In many ways, Lady Gaga has always been a performance artist posing as a pop act these last few years. On her newest studio effort, “Artpop,” out Nov. 11, she concentrates more on the art, than the pop, and the album is worse for it.

The majority of “Artpop” is a meditation on fame, culture, fashion, sex, drugs, music and pop art (hence the Jeff Koons cover). That high-flying intersection may be where Lady Gaga lives now, but it’s feels like the end of lonely street. Largely cold and soulless (at least until the final few songs)—whether from the clinical, loud, electronic production or from Lady Gaga’s often mannered delivery and stilted lyrics —”Artpop” is for her the Little Monsters who loudly embrace their outside status buffeted by the shelter of Momma Monster’s umbrella.  In some ways, Lady Gaga can be applauded for making an album that in no way aims for radio acceptance (though first single, “Applause” found it), but it’s going to be a hard sell to her mainstream fans.

Even when she’s poking fun at herself, as she does on “Mary Jane Holland”: “I know at the moment they think I’m a mess/but its alright because I’m rich as piss,” she sings, there’s a part that rings true. She used to be one of us, but now she is one of them, even if she wants to joke that she’s not. And don’t get me started on the pretension of having an album title in all caps.

Some of Lady Gaga’s biggest hits, like “Bad Romance,” or “Paparazzi” have featured different patches of songs stitched together, bonded by her mannered vocals. Along the beats or weird synths, there was usually a melodic chorus that glued the whole song together. That happens far less often here and the result is an collection of songs that sounds intentionally cacophonous and chaotic. She may be saying exactly what she wants to about the state of pop culture, but that doesn’t mean we’ll want to listen.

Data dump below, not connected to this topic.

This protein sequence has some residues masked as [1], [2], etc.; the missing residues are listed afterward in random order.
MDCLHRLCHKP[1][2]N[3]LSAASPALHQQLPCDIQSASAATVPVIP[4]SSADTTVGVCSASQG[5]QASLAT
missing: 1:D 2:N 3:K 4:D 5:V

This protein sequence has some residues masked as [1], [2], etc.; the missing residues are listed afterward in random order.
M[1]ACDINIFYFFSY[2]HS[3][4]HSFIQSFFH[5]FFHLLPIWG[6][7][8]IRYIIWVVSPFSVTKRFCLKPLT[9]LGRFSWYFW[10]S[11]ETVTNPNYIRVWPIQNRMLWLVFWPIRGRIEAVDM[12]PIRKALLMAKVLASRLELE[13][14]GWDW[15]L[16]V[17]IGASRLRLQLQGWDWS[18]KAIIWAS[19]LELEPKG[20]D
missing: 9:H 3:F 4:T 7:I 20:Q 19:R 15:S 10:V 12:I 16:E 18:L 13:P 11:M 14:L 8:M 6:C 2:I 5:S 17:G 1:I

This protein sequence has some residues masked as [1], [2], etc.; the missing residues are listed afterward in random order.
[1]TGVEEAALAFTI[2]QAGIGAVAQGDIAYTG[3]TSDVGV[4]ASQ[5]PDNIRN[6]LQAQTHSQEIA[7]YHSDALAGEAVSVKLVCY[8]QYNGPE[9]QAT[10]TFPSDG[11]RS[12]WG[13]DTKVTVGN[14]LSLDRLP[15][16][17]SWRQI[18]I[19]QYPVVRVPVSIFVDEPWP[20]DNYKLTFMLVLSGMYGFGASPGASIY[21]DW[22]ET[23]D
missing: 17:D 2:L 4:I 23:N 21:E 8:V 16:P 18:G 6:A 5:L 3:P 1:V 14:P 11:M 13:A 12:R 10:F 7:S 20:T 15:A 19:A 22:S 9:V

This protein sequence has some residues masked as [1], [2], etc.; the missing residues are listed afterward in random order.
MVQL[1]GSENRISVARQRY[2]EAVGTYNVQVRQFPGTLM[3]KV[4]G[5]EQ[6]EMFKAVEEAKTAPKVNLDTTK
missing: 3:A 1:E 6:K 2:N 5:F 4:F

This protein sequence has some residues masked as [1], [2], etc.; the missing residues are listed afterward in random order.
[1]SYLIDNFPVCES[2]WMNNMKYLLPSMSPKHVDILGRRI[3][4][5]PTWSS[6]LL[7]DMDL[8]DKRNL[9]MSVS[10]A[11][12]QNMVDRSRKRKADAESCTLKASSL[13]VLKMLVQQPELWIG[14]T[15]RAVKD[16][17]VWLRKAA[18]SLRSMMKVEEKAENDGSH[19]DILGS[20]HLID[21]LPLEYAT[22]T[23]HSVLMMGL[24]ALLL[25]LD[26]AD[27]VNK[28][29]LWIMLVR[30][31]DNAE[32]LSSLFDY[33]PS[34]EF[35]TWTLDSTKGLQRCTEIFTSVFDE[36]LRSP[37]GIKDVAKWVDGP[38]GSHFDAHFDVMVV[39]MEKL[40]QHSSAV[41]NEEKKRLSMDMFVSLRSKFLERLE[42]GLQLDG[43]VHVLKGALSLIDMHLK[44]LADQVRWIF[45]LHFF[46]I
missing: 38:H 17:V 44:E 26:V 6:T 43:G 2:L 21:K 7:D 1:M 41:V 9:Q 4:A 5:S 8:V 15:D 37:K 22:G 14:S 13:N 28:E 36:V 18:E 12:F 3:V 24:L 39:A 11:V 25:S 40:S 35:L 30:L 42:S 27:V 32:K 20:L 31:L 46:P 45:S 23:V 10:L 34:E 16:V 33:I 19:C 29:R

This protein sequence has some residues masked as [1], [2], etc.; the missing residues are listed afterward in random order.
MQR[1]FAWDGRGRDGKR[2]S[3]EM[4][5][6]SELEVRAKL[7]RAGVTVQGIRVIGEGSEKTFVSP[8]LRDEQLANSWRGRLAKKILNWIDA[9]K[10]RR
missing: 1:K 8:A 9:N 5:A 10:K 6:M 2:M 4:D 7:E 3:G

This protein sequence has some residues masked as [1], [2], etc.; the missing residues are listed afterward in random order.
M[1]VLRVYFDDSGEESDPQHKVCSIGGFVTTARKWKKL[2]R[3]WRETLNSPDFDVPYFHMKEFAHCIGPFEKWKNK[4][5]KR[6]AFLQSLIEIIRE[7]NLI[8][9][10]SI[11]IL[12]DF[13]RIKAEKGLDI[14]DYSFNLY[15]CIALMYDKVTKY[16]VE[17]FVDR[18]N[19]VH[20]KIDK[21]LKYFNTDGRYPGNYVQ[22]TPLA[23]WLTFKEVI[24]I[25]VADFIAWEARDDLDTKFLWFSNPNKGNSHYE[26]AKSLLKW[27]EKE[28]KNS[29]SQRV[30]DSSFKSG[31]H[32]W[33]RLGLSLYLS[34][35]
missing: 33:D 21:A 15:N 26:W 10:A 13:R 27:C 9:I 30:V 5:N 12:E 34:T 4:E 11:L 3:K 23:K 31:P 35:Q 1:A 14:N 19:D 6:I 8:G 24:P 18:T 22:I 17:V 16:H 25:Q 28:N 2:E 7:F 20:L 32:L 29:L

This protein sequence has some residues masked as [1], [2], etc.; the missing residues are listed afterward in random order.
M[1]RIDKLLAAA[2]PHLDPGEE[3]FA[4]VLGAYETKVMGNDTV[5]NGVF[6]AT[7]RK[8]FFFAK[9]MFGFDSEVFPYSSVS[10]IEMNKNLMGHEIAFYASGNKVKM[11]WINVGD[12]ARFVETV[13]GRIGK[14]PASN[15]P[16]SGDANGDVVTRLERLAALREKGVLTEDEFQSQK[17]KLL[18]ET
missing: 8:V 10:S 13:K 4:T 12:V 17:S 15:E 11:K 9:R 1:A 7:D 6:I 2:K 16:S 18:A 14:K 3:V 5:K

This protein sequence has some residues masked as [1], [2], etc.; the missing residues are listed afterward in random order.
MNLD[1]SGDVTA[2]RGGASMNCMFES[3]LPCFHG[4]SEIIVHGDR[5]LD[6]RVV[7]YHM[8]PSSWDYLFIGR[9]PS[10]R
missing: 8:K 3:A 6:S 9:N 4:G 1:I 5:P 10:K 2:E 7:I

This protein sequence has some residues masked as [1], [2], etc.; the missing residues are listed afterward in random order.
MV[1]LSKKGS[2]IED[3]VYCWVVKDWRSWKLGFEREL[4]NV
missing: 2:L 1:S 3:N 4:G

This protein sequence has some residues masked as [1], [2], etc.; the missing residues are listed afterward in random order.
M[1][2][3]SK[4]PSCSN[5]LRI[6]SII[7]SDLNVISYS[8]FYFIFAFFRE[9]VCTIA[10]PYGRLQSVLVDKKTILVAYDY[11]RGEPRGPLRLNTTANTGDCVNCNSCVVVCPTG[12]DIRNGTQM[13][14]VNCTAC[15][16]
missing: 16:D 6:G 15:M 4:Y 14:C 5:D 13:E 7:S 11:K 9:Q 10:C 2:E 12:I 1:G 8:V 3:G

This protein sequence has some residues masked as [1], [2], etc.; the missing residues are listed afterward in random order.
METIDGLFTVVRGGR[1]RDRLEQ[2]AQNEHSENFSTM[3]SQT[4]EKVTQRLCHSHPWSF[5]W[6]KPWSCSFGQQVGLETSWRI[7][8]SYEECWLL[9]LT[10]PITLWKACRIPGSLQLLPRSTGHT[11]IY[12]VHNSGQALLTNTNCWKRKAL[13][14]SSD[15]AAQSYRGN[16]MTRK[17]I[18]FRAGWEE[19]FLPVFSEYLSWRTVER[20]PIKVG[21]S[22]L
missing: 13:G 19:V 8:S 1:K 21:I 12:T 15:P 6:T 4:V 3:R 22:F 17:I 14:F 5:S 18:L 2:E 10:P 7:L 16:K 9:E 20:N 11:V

Working with a phalanx of producers here, from DJ White Shadow to Zedd, David Guetta, will.i.am, RedOne, Madeon and even Rick Rubin, what Lady Gaga could have really used here was a great editor to craft her ambition a little more tightly.

Track-by-track review of “Artpop”:


Aura: The opening salvo, also heard in “Machete Kills” is a campy, fun invitation to go on this trip with Lady Gaga and see her naked underneath the covers.  The shape-shifting song opens with a sultry voice over by Gaga that recalls Shirley Bassey before switching to a kitschy, synth-laden, stuttering vocal portion. Eventually it moves into a catchy sung portion, where she questions if you want to see the girl who lives behind the aura. Rinse and repeat. Final word: Artpop. Welcome to the album.  GRADE: B

Venus:  Go on an interplanetary journey with the goddess of love in this trippy, EDM number around the planets. Sample lyric: “Uranus, don’t you know my ass is famous?”  There’s a great disco tune in here centered around the “When you touch me I die...This could be love” chorus, but it gets buried in the space mission. Fun fact: “Venus” samples Zombie Zombie’s cover of Sun Ra’s “Rocket Number Nine.”  GRADE: B

G.U.Y.: From Venus, we go to Eros, Greek god of love. “Let me be the girl under you that makes you cry,” she sings in this dancey track that features a refrain redolent, but less catchy, than “Bad Romance. She’s still on her space travels, but this track feels far more weighed down by its clunkiness. GRADE: C

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